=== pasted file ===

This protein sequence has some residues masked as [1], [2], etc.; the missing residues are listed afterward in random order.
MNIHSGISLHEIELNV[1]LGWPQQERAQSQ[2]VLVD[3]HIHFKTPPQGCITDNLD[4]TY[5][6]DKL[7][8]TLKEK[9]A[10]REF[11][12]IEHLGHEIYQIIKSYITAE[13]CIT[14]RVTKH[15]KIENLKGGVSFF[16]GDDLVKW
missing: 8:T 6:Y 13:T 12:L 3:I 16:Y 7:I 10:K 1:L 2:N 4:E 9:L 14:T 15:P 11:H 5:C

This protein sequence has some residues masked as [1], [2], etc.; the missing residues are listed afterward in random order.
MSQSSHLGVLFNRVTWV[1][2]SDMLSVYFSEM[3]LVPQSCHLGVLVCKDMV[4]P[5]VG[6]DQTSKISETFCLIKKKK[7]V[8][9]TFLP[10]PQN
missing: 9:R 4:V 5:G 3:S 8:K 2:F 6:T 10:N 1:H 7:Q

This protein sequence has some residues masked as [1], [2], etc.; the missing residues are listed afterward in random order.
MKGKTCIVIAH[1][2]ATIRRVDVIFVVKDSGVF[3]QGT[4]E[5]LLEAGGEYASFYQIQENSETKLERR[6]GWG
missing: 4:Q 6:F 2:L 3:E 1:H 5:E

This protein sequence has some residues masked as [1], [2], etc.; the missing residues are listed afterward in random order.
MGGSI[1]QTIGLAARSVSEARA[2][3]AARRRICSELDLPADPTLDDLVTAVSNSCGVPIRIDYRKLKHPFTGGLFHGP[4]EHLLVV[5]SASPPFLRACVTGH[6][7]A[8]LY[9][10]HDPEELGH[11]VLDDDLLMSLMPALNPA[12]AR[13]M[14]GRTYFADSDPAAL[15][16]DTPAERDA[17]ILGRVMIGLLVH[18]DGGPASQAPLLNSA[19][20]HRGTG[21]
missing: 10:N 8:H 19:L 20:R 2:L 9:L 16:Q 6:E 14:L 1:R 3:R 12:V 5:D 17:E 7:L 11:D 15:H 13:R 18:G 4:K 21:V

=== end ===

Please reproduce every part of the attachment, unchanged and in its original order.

This protein sequence has some residues masked as [1], [2], etc.; the missing residues are listed afterward in random order.
MNIHSGISLHEIELNV[1]LGWPQQERAQSQ[2]VLVD[3]HIHFKTPPQGCITDNLD[4]TY[5][6]DKL[7][8]TLKEK[9]A[10]REF[11][12]IEHLGHEIYQIIKSYITAE[13]CIT[14]RVTKH[15]KIENLKGGVSFF[16]GDDLVKW
missing: 8:T 6:Y 13:T 12:L 3:I 16:Y 7:I 10:K 1:L 2:N 4:E 9:L 14:T 15:P 11:H 5:C

This protein sequence has some residues masked as [1], [2], etc.; the missing residues are listed afterward in random order.
MSQSSHLGVLFNRVTWV[1][2]SDMLSVYFSEM[3]LVPQSCHLGVLVCKDMV[4]P[5]VG[6]DQTSKISETFCLIKKKK[7]V[8][9]TFLP[10]PQN
missing: 9:R 4:V 5:G 3:S 8:K 2:F 6:T 10:N 1:H 7:Q

This protein sequence has some residues masked as [1], [2], etc.; the missing residues are listed afterward in random order.
MKGKTCIVIAH[1][2]ATIRRVDVIFVVKDSGVF[3]QGT[4]E[5]LLEAGGEYASFYQIQENSETKLERR[6]GWG
missing: 4:Q 6:F 2:L 3:E 1:H 5:E

This protein sequence has some residues masked as [1], [2], etc.; the missing residues are listed afterward in random order.
MGGSI[1]QTIGLAARSVSEARA[2][3]AARRRICSELDLPADPTLDDLVTAVSNSCGVPIRIDYRKLKHPFTGGLFHGP[4]EHLLVV[5]SASPPFLRACVTGH[6][7]A[8]LY[9][10]HDPEELGH[11]VLDDDLLMSLMPALNPA[12]AR[13]M[14]GRTYFADSDPAAL[15][16]DTPAERDA[17]ILGRVMIGLLVH[18]DGGPASQAPLLNSA[19][20]HRGTG[21]
missing: 10:N 8:H 19:L 20:R 2:L 9:L 16:Q 6:E 14:L 1:R 3:R 12:V 5:D 17:E 7:L 11:D 15:H 13:R 18:G 4:K 21:V